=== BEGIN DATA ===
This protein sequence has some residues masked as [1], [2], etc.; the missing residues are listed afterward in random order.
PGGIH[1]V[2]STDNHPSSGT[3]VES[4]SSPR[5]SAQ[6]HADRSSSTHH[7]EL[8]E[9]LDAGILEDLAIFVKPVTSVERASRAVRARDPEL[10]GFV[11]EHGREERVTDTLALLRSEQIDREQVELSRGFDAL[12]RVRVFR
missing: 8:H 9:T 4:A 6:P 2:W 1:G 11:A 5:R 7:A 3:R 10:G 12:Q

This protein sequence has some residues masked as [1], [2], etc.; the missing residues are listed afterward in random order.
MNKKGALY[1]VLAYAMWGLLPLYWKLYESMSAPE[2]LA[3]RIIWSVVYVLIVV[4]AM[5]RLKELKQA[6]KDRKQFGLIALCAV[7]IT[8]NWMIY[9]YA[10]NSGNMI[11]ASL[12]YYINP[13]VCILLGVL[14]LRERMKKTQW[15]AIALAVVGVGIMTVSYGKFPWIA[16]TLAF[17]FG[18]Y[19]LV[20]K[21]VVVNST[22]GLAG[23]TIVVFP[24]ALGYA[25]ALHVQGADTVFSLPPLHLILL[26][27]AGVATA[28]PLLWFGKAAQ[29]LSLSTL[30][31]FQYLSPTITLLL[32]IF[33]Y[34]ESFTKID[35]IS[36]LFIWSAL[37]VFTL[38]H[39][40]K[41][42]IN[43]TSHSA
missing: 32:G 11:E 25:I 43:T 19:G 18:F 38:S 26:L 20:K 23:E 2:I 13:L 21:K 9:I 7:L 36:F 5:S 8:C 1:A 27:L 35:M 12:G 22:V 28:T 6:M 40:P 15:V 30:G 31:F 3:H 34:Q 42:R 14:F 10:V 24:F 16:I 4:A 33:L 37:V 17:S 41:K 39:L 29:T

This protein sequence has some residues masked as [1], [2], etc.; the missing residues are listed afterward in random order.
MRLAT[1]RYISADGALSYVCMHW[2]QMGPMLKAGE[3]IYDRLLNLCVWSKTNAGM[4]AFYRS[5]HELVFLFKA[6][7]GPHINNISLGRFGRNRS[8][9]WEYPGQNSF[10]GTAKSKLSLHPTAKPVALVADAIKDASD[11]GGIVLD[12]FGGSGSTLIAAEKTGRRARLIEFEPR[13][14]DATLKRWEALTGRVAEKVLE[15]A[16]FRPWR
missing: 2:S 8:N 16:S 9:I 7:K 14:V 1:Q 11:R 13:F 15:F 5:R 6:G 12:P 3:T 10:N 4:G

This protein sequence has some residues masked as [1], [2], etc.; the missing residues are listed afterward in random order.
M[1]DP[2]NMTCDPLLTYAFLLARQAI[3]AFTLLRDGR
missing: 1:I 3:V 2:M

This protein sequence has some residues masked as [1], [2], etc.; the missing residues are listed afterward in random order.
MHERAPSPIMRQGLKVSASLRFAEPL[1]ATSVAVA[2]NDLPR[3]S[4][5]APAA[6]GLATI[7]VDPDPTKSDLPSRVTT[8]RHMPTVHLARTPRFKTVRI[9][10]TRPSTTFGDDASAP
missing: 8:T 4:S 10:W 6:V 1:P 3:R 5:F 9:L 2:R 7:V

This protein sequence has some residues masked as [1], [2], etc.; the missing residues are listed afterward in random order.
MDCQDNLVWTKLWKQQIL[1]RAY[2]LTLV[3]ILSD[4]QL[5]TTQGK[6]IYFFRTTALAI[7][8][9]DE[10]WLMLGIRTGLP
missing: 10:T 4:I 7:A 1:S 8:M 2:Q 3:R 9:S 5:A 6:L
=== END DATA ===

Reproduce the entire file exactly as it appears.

This protein sequence has some residues masked as [1], [2], etc.; the missing residues are listed afterward in random order.
PGGIH[1]V[2]STDNHPSSGT[3]VES[4]SSPR[5]SAQ[6]HADRSSSTHH[7]EL[8]E[9]LDAGILEDLAIFVKPVTSVERASRAVRARDPEL[10]GFV[11]EHGREERVTDTLALLRSEQIDREQVELSRGFDAL[12]RVRVFR
missing: 8:H 9:T 4:A 6:P 2:W 1:G 11:A 5:R 7:A 3:R 10:G 12:Q

This protein sequence has some residues masked as [1], [2], etc.; the missing residues are listed afterward in random order.
MNKKGALY[1]VLAYAMWGLLPLYWKLYESMSAPE[2]LA[3]RIIWSVVYVLIVV[4]AM[5]RLKELKQA[6]KDRKQFGLIALCAV[7]IT[8]NWMIY[9]YA[10]NSGNMI[11]ASL[12]YYINP[13]VCILLGVL[14]LRERMKKTQW[15]AIALAVVGVGIMTVSYGKFPWIA[16]TLAF[17]FG[18]Y[19]LV[20]K[21]VVVNST[22]GLAG[23]TIVVFP[24]ALGYA[25]ALHVQGADTVFSLPPLHLILL[26][27]AGVATA[28]PLLWFGKAAQ[29]LSLSTL[30][31]FQYLSPTITLLL[32]IF[33]Y[34]ESFTKID[35]IS[36]LFIWSAL[37]VFTL[38]H[39][40]K[41][42]IN[43]TSHSA
missing: 32:G 11:E 25:I 43:T 19:G 18:F 38:S 26:L 20:K 23:E 2:I 13:L 21:K 9:I 7:L 36:F 5:S 8:C 1:A 27:L 35:M 12:G 22:V 28:T 6:M 40:P 15:V 30:G 31:F 3:H 34:Q 42:R 14:F 10:V 24:F 16:I 4:A 33:L 37:V 17:S 41:K 39:L 29:T

This protein sequence has some residues masked as [1], [2], etc.; the missing residues are listed afterward in random order.
MRLAT[1]RYISADGALSYVCMHW[2]QMGPMLKAGE[3]IYDRLLNLCVWSKTNAGM[4]AFYRS[5]HELVFLFKA[6][7]GPHINNISLGRFGRNRS[8][9]WEYPGQNSF[10]GTAKSKLSLHPTAKPVALVADAIKDASD[11]GGIVLD[12]FGGSGSTLIAAEKTGRRARLIEFEPR[13][14]DATLKRWEALTGRVAEKVLE[15]A[16]FRPWR
missing: 2:S 8:N 16:S 9:I 7:K 14:V 1:Q 11:R 13:F 15:F 5:R 6:G 12:P 3:T 10:N 4:G

This protein sequence has some residues masked as [1], [2], etc.; the missing residues are listed afterward in random order.
M[1]DP[2]NMTCDPLLTYAFLLARQAI[3]AFTLLRDGR
missing: 1:I 3:V 2:M

This protein sequence has some residues masked as [1], [2], etc.; the missing residues are listed afterward in random order.
MHERAPSPIMRQGLKVSASLRFAEPL[1]ATSVAVA[2]NDLPR[3]S[4][5]APAA[6]GLATI[7]VDPDPTKSDLPSRVTT[8]RHMPTVHLARTPRFKTVRI[9][10]TRPSTTFGDDASAP
missing: 8:T 4:S 10:W 6:V 1:P 3:R 5:F 9:L 2:R 7:V

This protein sequence has some residues masked as [1], [2], etc.; the missing residues are listed afterward in random order.
MDCQDNLVWTKLWKQQIL[1]RAY[2]LTLV[3]ILSD[4]QL[5]TTQGK[6]IYFFRTTALAI[7][8][9]DE[10]WLMLGIRTGLP
missing: 10:T 4:I 7:A 1:S 8:M 2:Q 3:R 9:S 5:A 6:L